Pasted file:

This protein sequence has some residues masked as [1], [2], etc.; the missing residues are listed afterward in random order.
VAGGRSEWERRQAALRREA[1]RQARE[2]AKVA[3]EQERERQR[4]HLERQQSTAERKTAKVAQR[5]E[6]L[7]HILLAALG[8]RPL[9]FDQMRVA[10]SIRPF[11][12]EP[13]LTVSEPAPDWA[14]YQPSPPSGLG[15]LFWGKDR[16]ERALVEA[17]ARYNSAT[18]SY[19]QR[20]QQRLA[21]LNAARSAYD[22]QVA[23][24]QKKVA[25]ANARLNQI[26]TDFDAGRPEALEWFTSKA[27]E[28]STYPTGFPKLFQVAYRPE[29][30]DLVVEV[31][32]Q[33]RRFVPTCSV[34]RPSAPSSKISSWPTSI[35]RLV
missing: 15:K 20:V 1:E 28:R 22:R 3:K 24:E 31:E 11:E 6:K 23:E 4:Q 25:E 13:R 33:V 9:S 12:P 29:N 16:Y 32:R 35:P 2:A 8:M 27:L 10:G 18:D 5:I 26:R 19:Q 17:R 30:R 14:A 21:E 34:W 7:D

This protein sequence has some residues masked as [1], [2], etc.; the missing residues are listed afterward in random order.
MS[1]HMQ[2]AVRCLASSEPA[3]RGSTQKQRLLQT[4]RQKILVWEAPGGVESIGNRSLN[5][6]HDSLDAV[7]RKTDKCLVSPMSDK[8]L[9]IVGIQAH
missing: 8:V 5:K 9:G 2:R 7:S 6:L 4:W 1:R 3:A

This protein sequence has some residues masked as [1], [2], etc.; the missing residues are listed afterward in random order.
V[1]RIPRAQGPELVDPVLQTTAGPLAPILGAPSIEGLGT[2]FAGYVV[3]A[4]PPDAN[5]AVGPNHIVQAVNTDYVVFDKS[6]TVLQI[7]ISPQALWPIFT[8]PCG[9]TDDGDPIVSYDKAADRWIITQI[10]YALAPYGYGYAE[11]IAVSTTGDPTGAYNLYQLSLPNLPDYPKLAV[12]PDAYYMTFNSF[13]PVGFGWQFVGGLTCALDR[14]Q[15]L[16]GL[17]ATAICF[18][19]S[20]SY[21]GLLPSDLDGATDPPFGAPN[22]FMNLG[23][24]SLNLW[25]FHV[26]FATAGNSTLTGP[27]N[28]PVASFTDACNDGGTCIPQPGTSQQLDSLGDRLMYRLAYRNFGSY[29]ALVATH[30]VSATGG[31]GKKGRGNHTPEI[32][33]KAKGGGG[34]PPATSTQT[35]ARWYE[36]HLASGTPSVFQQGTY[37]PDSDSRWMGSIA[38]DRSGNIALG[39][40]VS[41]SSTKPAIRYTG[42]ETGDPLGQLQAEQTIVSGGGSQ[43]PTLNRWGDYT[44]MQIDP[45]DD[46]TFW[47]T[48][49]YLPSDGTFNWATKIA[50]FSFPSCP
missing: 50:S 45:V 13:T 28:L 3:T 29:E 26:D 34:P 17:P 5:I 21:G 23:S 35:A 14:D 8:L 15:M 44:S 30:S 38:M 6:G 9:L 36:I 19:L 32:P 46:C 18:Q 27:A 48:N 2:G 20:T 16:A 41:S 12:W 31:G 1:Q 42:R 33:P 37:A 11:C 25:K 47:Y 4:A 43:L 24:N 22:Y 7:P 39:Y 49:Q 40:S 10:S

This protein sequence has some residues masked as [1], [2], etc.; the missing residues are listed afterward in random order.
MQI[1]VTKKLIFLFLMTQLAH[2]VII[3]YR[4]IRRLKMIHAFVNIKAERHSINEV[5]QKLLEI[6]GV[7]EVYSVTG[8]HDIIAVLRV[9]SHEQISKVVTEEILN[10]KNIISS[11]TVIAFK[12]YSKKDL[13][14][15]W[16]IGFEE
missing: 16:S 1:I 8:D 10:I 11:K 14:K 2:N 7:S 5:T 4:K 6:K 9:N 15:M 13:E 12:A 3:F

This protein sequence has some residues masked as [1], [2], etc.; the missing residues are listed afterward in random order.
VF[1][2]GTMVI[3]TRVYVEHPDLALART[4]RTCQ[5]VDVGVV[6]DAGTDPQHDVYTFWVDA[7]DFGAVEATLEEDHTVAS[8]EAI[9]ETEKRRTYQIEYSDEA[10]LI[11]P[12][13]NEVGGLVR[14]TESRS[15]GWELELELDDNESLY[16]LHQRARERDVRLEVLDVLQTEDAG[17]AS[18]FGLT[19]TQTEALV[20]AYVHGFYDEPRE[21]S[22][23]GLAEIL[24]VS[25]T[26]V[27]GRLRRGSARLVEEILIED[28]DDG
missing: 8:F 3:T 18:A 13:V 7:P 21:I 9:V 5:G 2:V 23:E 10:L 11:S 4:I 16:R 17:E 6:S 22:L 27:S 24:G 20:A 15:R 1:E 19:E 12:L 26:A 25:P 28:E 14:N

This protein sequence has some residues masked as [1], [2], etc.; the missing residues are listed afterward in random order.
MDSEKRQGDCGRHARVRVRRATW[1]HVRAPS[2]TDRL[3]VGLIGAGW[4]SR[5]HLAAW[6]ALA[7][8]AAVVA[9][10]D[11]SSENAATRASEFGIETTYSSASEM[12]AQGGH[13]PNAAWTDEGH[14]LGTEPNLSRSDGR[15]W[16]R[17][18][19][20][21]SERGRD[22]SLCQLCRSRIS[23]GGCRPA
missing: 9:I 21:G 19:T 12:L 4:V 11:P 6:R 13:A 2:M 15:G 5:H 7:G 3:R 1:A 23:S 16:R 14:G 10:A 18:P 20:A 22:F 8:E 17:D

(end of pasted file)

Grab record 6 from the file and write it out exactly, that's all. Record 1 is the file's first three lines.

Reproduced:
This protein sequence has some residues masked as [1], [2], etc.; the missing residues are listed afterward in random order.
MDSEKRQGDCGRHARVRVRRATW[1]HVRAPS[2]TDRL[3]VGLIGAGW[4]SR[5]HLAAW[6]ALA[7][8]AAVVA[9][10]D[11]SSENAATRASEFGIETTYSSASEM[12]AQGGH[13]PNAAWTDEGH[14]LGTEPNLSRSDGR[15]W[16]R[17][18][19][20][21]SERGRD[22]SLCQLCRSRIS[23]GGCRPA
missing: 9:I 21:G 19:T 12:L 4:V 11:P 6:R 13:A 2:M 15:G 5:H 7:G 3:R 1:A 23:S 16:R 14:G 10:A 18:P 20:A 22:F 8:E 17:D